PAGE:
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Bulletin #1054, Why High Tunnel Growing in Maine Might Be a Suitable Enterprise for Persons with Disabilities

Why High Tunnel Growing in Maine Might Be a Suitable Enterprise for Persons with Disabilities

Developed by Extension Professor, Richard Brzozowski and Extension Maine AgrAbility Coordinator Leilani Carlson, University of Maine.

Reviewed by Dave Fuller, Agriculture and Non-Timber Forest Products Professional, University of Maine Cooperative Extension; Mark Hutton, Vegetable Specialist, University of Maine Cooperative Extension, Vern Grubinger, Vegetable Specialist, University of Vermont Cooperative Extension, and Alexandru Surcica, Private Crop Consultant, Pennsylvania.


For information about UMaine Extension programs and resources, visit extension.umaine.edu.
Find more of our publications and books at extensionpubs.umext.maine.edu.

Disabilities and Farming

Having a disability or chronic illness might prevent or limit an individual from being employed by another person or company in a full-time or part-time basis. However, with appropriate planning, assistive tools, and safety measures in place, farming could be considered suitable employment or self-employment to generate income (or partial income) for a person with limitations.

In farming, you can be your own boss. You can set your own schedule and plan necessary tasks around your abilities or limitations. Many tasks in farming can be performed with special tools, machinery, and adaptive technologies.  Some tasks can be accomplished effectively through automation. These work modifications can save time, reduce physical stresses, and allow you to work more efficiently and safely. In addition, the daily act of farming can be therapeutic; the experiences allow you to be outdoors, growing and caring for animals or plants, be a good steward for the land, and provide food for yourself, your family or others. Farming can also generate an income.

Crop Production in a High Tunnel

Having a disability may limit involvement with certain types and kinds of farming enterprises. However, some farming enterprises, such as high tunnels might present a good opportunity, with fewer physical and financial risks than others.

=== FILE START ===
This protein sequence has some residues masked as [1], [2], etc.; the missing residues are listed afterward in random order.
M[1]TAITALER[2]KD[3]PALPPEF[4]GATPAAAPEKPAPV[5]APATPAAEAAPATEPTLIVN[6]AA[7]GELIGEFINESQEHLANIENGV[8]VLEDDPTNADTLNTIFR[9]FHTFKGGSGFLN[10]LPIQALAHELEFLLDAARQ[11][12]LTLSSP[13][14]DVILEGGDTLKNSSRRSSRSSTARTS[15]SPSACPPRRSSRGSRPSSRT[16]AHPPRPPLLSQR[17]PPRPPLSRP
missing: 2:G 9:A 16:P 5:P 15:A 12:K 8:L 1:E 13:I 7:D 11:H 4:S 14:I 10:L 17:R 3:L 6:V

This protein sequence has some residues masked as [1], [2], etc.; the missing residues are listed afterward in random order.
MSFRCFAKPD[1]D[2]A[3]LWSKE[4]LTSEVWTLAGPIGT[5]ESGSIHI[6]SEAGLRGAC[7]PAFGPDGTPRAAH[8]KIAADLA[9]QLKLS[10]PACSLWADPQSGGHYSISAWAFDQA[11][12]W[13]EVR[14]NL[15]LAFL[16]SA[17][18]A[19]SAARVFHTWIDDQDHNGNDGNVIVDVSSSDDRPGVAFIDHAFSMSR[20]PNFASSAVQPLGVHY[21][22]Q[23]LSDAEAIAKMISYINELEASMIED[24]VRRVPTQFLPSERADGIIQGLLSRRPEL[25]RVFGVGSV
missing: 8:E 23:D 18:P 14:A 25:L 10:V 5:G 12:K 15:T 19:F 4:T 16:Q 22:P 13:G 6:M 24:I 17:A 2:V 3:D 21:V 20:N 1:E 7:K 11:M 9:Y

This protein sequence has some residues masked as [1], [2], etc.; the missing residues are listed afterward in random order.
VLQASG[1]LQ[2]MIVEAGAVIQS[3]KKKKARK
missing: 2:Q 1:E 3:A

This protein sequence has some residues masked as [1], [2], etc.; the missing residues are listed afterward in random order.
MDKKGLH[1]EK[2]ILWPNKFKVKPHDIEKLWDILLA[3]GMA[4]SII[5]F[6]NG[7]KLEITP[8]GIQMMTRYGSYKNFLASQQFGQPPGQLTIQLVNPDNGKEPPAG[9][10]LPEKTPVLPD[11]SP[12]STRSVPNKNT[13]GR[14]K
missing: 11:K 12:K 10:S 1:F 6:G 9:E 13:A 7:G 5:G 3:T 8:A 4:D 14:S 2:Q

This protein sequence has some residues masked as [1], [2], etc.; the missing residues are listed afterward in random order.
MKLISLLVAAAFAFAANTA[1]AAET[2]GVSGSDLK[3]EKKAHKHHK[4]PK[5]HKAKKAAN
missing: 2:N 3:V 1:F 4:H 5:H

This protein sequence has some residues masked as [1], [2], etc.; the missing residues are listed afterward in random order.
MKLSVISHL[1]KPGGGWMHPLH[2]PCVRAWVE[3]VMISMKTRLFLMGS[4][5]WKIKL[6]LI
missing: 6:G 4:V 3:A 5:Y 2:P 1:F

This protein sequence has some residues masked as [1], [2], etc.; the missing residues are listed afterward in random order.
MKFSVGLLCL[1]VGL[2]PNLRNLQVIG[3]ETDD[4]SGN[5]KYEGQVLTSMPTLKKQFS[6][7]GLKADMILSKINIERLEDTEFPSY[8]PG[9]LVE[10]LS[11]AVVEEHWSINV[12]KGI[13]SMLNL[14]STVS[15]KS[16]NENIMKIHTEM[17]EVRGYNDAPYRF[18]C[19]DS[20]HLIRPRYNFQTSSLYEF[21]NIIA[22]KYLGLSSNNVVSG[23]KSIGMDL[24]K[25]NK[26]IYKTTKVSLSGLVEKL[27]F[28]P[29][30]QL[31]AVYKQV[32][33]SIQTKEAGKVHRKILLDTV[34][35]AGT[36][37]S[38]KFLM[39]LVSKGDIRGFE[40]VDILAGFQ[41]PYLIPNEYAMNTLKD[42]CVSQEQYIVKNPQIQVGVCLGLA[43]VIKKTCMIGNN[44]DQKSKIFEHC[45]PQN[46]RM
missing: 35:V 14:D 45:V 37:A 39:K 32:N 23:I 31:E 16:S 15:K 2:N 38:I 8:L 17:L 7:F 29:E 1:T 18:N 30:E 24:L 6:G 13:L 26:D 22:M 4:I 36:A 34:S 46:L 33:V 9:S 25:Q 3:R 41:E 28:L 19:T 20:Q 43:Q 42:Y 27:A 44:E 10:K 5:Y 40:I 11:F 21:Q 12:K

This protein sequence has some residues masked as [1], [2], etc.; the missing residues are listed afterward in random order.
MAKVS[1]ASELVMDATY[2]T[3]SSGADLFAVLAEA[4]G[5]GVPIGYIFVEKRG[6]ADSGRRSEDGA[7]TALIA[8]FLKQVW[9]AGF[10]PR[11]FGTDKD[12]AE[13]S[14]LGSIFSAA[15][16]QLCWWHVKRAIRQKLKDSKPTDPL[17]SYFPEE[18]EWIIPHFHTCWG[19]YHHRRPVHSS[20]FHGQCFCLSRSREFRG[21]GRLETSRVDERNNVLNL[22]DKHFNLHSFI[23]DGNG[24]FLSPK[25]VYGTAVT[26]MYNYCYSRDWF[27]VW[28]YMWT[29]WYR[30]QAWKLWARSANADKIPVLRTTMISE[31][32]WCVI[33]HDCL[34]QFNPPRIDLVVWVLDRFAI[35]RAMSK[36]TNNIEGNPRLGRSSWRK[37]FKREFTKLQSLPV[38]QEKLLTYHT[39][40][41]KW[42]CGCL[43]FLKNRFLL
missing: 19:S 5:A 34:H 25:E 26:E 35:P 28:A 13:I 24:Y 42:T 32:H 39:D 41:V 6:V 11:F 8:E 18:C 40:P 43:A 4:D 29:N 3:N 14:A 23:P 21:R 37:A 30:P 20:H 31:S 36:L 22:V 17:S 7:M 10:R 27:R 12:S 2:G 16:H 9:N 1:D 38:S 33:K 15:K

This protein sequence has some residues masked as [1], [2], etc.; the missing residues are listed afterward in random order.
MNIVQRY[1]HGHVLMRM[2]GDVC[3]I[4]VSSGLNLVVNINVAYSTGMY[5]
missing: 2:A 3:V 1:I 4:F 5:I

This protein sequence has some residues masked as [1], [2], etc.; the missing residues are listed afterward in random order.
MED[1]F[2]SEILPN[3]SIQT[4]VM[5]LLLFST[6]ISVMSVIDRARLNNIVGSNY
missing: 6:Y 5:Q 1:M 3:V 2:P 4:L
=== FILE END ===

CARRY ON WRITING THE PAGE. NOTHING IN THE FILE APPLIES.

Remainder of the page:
High tunnels (also known as hoop houses) are unheated greenhouse structures that can help farmers extend their growing season and increase the potential for profitability and productivity.  Crop selections and production in a high tunnel can be designed to accommodate limitations.

This fact sheet is designed as an informational and exploratory tool to help you determine if high tunnel production might be a good fit for you.  As you read this fact sheet, make notes or highlight the sections you see as important or that you want to learn more about.

Considerations for Crop Production in a High Tunnel

The high tunnel location, structure design, growing environment, layout, and crop selection can provide a suitable work setting for a farmer or farm worker with a disability or other physical limitation. High tunnels can be used to grow a wide array of vegetable crops, small fruit (berries), bedding plants, herbs, and/or flowers. As with any farming enterprise, reliable markets need to be identified and secured for your products or services as a first step before making monetary investments in high tunnel land preparations, construction, supplies, and capital.

In general, crop production in a high tunnel may be a good choice for you because:

  • The high tunnel allows for some control of the climate. A person can work in the high tunnel almost at any time. Rain, snow or cold temperatures won’t necessarily keep you from working. Shade cloth can be used in summer months to reduce the inside temperature. Working in a high tunnel can be more comfortable than working outdoors exposed to the elements.  The natural exchange of air or ventilating the facility can be accomplished with roll up sides, via opening the doors on each end, or with fans.
  • The work area can be easily compartmentalized. You can select to manage a specific amount of work space per day inside the high tunnel. You can also control how you lay out the crops within the high tunnel. Trellising of some crops such as tomatoes and cucumbers can save space and make for easier harvest.  By compartmentalizing your work area, the tasks you want to accomplish can be focused and sized to your abilities.
  • If necessary, raised beds could be constructed inside the high tunnel allowing for ease of use in planting, tending, and harvesting crops.  Construction and use of super-raised beds (those that are 24 to 30 inches in height) are also a possibility.
  • The high tunnel allows you to extend the growing season from 8 to 10 months of the year. In many regions of the US, high tunnels are typically not used in December or January due to extreme cold temperatures and lack of natural light (shortness of day length).
  • When using a high tunnel, there is a potential for increased economic benefit based on the extended growing season.   This usually means better prices for specific crops and a greater economic return per square foot as high tunnel crops are grown more intensively.

  • The production cycle of some high tunnel crops can be relatively short (ie. 30 days for radishes, 45-60 days for greens, 60 days for summer squash). This short cycle may allow for relatively easy entry and exit from the enterprise. With short cycles, succession planting or switching to a more profitable crop could be an option. This may also allow for a quicker cash flow and return on investment.
  • Some tasks in relation to high tunnel production can be automated such as watering and ventilating. Thermostats or sensors can be used to monitor the temperature and soil moisture.  A strategically placed video camera might also be considered to remotely view the crop.
  • The high tunnel is one level (ground level). This allows increased access for a person with mobility issues or for one who uses a wheelchair.